Why We Believe

Back to main page Molecular Evolution

Scientific Content      Molecular evolution is the study of how life changes at the chemical level, including how life came from non-life. It is one of the great weaknesses of the study of evolution. This page attempts to evaluate the claims of molecular evolution.
     I apologize in advance for the technical nature of the material presented. Unfortunately, life is by nature complicated and so is its study. One of the failures of evolution is to oversimplify. On this page I will try to keep my explanations as clear and simple as possible, while respecting the true complexity of the subject.
I. First Steps
     A. In order to make life from non-life evolution proposes that some initial biologic molecules were formed.
           1. The most often proposed are amino acids and nucleosides. Amino acids are chosen because they are the building blocks of proteins. Nucleic acids are chosen because they hold essential information about cellular function.
               a. The following diagram shows the 20 essential amino acids.
The 20 Essential Amino Acids

     This diagram is included to show how complicated amino acids are. In addition to their obvious complexity, there is another less obvious type; you can make the forms shown or their mirror image. Life uses the forms shown; the mirror image does not work. Unfortunately, for evolution, all random processes produce equal amounts of both types; life requires that all amino acids be of one type.
           2. Amino acids are assembled to chains in order to form proteins. As the chains form they fold on themselves to form three-dimensional shapes that help them fulfill their tasks.
Protein Structure
     This diagram is included to show how amino acids form chains that eventually become finished proteins. Once the chains form; some portions automatically coil into spirals (alpha helixes) or form sheets (beta-pleated sheets). These secondary structures then fold on themselves to form the tertiary structure. Often the protein then needs to be modified by other proteins (having segments cut, small molecules attached, or being bound to other proteins) to be fully functional.
           3. Proteins that help to promote chemical reactions are called enzymes. The combination of their shape and charge help them to complete their task.
           4. Enzymes like tools are very dependent on their shape and small variations can mean significant changes in function.
           5. Nucleotide Bases are the building blocks of DNA.
     No one has ever shown how nucleoside bases could be formed by any random process, much less assemble into chains spontaneously.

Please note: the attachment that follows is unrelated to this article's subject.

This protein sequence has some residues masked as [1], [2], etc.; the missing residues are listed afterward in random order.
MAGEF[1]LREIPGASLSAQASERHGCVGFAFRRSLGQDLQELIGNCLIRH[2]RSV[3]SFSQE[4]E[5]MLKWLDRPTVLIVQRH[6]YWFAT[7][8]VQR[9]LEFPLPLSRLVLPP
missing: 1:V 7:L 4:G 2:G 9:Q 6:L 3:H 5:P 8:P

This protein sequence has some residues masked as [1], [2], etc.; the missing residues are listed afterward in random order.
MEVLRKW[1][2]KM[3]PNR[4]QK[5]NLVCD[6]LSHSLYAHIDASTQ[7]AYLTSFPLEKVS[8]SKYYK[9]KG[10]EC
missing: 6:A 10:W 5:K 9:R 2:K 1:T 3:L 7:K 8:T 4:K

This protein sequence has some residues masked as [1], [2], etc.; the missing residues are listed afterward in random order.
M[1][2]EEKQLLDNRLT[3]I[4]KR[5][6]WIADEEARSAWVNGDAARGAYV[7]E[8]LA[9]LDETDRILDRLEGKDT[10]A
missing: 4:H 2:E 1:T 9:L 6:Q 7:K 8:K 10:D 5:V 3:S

II. Miller's Work
     A. In 1957 chemist Stanley Miller discovered that if you put hydrogen, methane, water, and ammonia in a glass loop with a trap, a heater, and electrodes (to cause electric shocks), you can make amino acids.
Miller's Aparatus
     B. This caused a great stir in the scientific community and was hailed as great evidence for evolution. Even though the work has been disproved, it is still taught in many text books.
     C. The Problems with Miller's Work:
          1. Virtually no one believes that Miller's proposed atmosphere ever existed on our planet.
               a. Evolutionists claim that the earth started with a reducing atmosphere (an atmosphere without oxygen). There is no evidence for a reducing atmosphere and even if there was it is not the same as the atmosphere in Miller's experiment.
          2. The evidence from the oldest strata specifically contraindicate Miller's system. (Miller's system should have produced large amounts of nitrates which are not present).
          3. Miller built a machine.
               a. Evolution is not about building machines, it is about the random creation of order.
          4. Miller's machine is very finicky (even slight variations in the mixture results in no amino acids).
          5. Miller's machine produces amino acids for the first two weeks, then tar.
          6. Miller's Machine only makes 4 of the 20 essential amino acids.
          7. Biology texts state that other scientists were able to create other amino acids with other mixtures.
          8. They don't mention:
               a. That they have only made 16 of the 20 required amino acids.
               b. Any given mixture would destroy the amino acids created by the others.
               c. The other mixtures include set-ups with wildly unrealistic parameters like 30% sulfuric acid, or 2-3 times the normal atmospheric pressure.
               d. Even if you can produce amino acids they don't form proteins when floating in water.
               e. Some have tried to solve this problem by talking about some way the amino acids could then get out of solution onto a dry heated surface, but this does not produce proteins, just proteinoids. Proteinoids have no biologic significance.
          9. Others have supposed that some sort of a clay could catalyze the formation of proteins, but they have yet to produce the clay.